Long Night Moon
No Big Deal Records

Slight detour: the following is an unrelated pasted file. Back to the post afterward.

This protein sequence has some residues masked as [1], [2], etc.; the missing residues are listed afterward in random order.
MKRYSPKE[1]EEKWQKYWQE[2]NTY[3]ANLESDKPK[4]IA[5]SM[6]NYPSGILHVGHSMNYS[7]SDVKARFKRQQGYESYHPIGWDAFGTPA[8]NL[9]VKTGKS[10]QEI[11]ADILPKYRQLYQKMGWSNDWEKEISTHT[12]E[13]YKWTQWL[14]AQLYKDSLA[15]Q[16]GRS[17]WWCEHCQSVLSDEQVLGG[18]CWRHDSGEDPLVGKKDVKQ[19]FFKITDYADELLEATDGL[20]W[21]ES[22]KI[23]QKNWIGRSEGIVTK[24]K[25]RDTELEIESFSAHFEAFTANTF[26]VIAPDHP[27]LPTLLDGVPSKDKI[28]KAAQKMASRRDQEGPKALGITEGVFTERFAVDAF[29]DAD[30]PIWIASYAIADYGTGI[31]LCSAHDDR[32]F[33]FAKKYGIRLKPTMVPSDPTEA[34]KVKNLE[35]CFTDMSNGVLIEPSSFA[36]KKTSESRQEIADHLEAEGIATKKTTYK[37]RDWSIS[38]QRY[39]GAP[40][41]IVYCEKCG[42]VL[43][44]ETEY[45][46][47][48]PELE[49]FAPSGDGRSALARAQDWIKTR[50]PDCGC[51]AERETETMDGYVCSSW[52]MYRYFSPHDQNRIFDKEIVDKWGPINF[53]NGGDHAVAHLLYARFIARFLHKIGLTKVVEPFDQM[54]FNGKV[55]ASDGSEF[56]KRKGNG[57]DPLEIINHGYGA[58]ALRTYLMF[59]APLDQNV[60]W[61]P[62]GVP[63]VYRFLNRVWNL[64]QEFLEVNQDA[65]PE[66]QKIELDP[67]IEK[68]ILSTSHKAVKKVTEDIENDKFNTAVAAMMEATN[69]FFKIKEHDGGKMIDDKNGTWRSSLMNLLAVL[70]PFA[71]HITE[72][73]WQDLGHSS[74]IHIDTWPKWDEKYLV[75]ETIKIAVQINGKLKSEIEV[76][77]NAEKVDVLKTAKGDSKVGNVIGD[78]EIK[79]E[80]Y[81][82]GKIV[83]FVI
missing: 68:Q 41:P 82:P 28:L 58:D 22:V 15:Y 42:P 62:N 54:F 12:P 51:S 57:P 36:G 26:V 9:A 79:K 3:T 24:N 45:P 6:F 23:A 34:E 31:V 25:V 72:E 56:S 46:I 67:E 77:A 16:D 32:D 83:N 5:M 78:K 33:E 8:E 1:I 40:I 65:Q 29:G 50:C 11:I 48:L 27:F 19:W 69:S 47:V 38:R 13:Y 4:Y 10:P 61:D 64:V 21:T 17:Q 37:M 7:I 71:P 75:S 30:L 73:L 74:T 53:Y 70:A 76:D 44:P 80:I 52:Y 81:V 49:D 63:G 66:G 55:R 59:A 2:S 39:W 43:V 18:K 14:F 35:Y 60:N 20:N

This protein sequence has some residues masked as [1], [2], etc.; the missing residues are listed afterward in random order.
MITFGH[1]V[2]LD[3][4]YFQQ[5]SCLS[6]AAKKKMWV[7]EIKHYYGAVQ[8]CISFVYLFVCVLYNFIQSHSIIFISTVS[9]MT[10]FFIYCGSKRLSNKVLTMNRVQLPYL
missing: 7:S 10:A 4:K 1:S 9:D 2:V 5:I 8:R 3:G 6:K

It wouldn’t be hard for an amateur anthologist to come up with sort of a shadow history of Reckless Kelly as a thoughtful, downbeat country-folk band, more Flying Burrito Brothers than Creedence and more akin to, say, Bruce Robison than Cody Canada. There are at least a couple of subtle, lyrical, and decidedly non-rocking gems tucked away on any given RK release, but on Long Night Moon, the band’s eighth studio album, that approach is nudged towards center stage. It’s got less punch but more weight than 2011’s Good Luck & True Love, with a couple of taut rockers in the mix (including the particularly bracing “I Can’t Stand It” and the breezy “Real Cool Hand”), but an overall autumnal, quietly restless feel befitting the title. The rambling but compelling title tune bookends the work with a welcome reprise slipped in as a penultimate track for those of us that still listen to whole albums, establishing a contemplative thread that seeps in around the edges of simple hooks like “Didn’t Mean to Break Your Heart” and “The Only Home I’ve Ever Known.” Chief songwriter and singer Willy Braun remains in control of his twangy, buzzy voice, with gravel around the edges but warmth at the center, rangy without being showy and dynamic while still giving the lyrics room to breathe. Really, there’s balance at work everywhere, keeping the rock tempo of “The Girl I Knew” down to earth with purring, close country harmonies, as well as giving the pensive “Be My Friend (In Real Life)” some electrifying David Abeyta guitar barbs to enliven an anti-tech sentiment that seems at home among songs that sound well-suited for a circle of particularly talented campfire pickers. By the time the big-sky sonics and yearning vocals of “Idaho” bring the whole thing to a close, it feels weary and resilient all at once — just like a veteran band that rarely leaves the road but, once in the studio, seldom fails to make the most of it. — MIKE ETHAN MESSICK

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